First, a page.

4 / 5
As a horror film, I enjoyed The Babadook more than most fright-fests. Director Jennifer Kent knows her way around the gloomy foreboding of an empty house filled with shadows. She captures the dread that comes at night, when hallways and staircases traversed without effort during the day become places that hide unimaginable obstacles once the lights go out.
To that end, The Babadook is genuinely startling and unsettling. Amelia (Essie Davis) is a woman who might be considered on the verge of a nervous breakdown if it weren't so clear that she is hanging over the edge with fingers exhausted from years of effort.
Seven years earlier, her husband Oskar died while rushing her to the Australian hospital to give birth to Samuel (Noah Wiseman). Neither mother nor son has fully recovered from the incident. Samuel has led a short life so fraught with anxiety and fear over the mortality of his mother that he has taken to believing in every possible danger that could befall her -- most especially, imaginary ones.
His behavior has become downright dangerous: He creates elaborate, spring-loaded booby traps and complex weapons designed to stop in its tracks any being he deems harmful to his mother, and delights in showing these off at school. Neither the school administrators nor his classmates are amused.
Samuel's insistence that something terrible will invade their home and take his mother from him is not played for amusement; this isn't Home Alone Down Under. The disturbing psychological path her son is walking has left Amelia with sallow skin, sunken eyes, brittle hair and a desperation that seems almost sweet to her co-worker (Daniel Henshall), until he realizes the extent to which both Amelia and Samuel have been damaged.
If it's all manageable, though just barely, the calm curtain that just barely covers their lives is brought down catastrophically when Samuel asks his mother to read him a book that has gone overlooked on his shelf. It's a strange, scary thing called Mister Babadook, and warns of a shadowy, sharp-toothed stranger with a top hat and a black cloak who will come calling in the middle of the night.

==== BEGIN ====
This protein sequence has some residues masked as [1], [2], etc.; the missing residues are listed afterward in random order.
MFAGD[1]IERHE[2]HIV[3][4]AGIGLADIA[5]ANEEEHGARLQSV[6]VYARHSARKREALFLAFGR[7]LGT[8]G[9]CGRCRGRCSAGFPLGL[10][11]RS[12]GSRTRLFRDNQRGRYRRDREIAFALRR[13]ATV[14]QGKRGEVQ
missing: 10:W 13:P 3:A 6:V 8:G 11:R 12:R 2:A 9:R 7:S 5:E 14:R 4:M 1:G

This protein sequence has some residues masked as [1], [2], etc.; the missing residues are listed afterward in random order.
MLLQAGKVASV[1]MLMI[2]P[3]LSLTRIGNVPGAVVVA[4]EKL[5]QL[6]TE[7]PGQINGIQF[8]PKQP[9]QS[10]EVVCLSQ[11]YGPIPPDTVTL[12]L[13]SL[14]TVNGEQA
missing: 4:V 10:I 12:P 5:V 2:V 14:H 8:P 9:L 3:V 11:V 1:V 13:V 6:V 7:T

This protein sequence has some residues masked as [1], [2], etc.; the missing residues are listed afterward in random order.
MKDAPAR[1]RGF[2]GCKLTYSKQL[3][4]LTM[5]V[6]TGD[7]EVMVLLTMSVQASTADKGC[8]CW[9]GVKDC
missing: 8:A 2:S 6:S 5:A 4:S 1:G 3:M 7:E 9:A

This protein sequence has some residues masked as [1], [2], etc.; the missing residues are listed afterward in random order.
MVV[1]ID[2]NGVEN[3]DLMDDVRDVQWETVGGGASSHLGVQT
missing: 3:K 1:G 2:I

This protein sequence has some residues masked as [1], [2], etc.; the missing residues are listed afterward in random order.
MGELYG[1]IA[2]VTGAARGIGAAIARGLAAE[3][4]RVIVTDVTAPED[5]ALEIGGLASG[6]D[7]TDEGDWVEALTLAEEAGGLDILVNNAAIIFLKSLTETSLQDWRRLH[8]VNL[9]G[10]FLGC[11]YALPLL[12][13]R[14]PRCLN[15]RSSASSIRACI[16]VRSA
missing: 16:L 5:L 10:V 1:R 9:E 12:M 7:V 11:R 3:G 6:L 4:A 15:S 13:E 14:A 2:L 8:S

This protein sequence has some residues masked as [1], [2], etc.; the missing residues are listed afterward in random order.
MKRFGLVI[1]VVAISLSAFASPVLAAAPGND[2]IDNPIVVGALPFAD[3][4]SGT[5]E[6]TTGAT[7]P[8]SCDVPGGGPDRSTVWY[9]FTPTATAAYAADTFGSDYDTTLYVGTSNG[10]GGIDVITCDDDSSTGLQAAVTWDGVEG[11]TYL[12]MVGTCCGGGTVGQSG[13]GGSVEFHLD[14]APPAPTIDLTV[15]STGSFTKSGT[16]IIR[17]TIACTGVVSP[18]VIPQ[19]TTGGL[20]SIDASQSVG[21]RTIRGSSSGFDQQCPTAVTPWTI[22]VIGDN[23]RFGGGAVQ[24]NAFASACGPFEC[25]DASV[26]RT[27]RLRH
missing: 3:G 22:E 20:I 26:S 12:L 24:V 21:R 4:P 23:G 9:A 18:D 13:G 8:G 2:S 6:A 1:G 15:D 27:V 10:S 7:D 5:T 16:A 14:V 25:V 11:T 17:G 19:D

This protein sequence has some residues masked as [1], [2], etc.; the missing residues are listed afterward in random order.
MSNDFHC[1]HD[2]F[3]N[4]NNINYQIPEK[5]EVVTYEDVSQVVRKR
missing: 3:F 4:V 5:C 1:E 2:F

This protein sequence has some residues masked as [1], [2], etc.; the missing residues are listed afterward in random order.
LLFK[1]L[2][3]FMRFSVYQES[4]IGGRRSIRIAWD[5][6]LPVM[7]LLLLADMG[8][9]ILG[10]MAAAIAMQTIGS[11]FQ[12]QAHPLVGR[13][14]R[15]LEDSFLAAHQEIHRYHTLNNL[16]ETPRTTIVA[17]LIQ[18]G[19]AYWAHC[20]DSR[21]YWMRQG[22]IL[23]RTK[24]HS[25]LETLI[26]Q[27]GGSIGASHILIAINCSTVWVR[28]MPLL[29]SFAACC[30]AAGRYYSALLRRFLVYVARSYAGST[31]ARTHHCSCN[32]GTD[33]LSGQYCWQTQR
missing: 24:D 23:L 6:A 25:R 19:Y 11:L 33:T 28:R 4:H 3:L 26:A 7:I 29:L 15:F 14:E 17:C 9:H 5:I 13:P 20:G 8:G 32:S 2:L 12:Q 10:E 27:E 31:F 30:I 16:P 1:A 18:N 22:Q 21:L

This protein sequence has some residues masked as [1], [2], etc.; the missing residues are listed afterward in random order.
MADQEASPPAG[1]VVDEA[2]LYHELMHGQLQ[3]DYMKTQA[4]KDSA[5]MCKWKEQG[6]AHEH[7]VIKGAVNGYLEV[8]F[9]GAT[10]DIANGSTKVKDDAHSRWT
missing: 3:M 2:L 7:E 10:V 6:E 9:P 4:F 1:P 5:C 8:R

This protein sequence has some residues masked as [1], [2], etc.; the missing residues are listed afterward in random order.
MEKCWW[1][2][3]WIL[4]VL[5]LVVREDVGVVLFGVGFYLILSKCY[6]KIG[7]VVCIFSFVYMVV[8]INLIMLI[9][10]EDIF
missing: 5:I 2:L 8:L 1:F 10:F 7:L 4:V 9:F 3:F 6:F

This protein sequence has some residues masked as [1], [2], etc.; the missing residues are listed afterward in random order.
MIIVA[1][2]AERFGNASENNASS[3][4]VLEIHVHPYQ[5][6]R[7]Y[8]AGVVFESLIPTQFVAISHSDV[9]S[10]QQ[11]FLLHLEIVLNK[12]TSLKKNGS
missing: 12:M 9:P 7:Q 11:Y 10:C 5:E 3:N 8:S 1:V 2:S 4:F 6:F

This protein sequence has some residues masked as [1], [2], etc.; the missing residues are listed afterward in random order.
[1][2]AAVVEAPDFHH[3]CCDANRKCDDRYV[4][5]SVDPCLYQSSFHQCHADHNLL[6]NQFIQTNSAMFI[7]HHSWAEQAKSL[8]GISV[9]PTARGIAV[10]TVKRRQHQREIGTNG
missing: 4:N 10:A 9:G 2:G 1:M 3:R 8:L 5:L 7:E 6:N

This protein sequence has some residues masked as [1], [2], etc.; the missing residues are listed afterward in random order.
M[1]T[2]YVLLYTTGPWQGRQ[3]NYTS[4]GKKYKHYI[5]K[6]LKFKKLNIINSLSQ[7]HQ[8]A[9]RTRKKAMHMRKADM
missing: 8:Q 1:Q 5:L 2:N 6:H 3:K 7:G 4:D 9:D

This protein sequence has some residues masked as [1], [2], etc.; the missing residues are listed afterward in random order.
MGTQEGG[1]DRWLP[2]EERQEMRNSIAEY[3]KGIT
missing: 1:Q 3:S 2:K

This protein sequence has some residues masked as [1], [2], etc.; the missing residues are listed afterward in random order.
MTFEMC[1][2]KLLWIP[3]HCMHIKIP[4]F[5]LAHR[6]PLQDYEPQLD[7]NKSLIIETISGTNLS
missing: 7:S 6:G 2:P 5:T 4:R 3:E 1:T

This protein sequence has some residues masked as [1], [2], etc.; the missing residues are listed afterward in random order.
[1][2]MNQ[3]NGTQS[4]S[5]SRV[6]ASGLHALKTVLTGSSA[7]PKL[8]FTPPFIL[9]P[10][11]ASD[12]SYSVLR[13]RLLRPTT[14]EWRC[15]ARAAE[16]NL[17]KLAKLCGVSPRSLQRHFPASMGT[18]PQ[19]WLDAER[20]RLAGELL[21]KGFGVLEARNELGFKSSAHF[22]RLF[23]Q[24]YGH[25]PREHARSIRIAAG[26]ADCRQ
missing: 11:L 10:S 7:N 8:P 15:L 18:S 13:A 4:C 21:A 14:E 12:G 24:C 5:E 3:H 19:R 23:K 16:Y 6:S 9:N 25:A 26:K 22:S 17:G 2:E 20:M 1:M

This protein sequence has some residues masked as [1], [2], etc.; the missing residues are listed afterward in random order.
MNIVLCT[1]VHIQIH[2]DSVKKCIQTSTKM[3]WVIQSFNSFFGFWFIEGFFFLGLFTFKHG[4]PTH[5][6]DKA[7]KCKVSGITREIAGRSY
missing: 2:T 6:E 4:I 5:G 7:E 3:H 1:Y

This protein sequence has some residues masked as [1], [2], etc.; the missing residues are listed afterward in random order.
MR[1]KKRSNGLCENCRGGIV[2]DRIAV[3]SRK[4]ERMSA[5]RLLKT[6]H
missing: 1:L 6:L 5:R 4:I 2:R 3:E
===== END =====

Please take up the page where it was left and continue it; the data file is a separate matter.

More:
The more you deny his reality, the pop-up book claims, the more he's going to drive you insane.
The graphic black-and-white design of Mister Babadook utterly terrifies Samuel, who is immediately convinced that the Babadook is real. Though Amelia tries to calm the boy's shattered nerves, it's not too long before the shadows at night seem to be darker and the harmless noises that fill the house seem to take on the sound the book promises the creature will make: "Ba-BA-ba Dook-DOOK-DOOK."
The Babadook never doubts that the terror is real, and though the movie would have perhaps benefitted from a little more clarity around the creature itself -- which is effectively presented on the page as a cross between Murnau's Nosferatu and John Barrymore's fiendish Mr. Hyde -- as well as its nature and internal logic, the film excels at its not-so-hidden subtext.
"It is the aloneness within us made manifest," author Andrew Solomon wrote about the horrors of depression in his book The Noonday Demon, and those who have suffered from depression or its almost identical twin grief know too well the way depression is often described: as a terrifying monster of shadows, one that creeps up on you and is impossible to escape.
The Babadook brings a hideous and frightening form to the gloom, dread and terror of mental illness. The more Amelia insists The Babadook is imaginary, the more real it becomes -- and as it fulfills its promise to drive her completely mad, Samuel cowers in fear. The Babadook is, in many ways, a smaller-scale and even more effective version of The Shining.
The Babadook will satisfy all but the most impatient or gore-loving horror fans, but more importantly will be alarmingly fulfilling and impressively layered for those looking for an unexpectedly satisfying exploration of the terrors and fears of ordinary life.
Viewed Nov. 22, 2014 -- VOD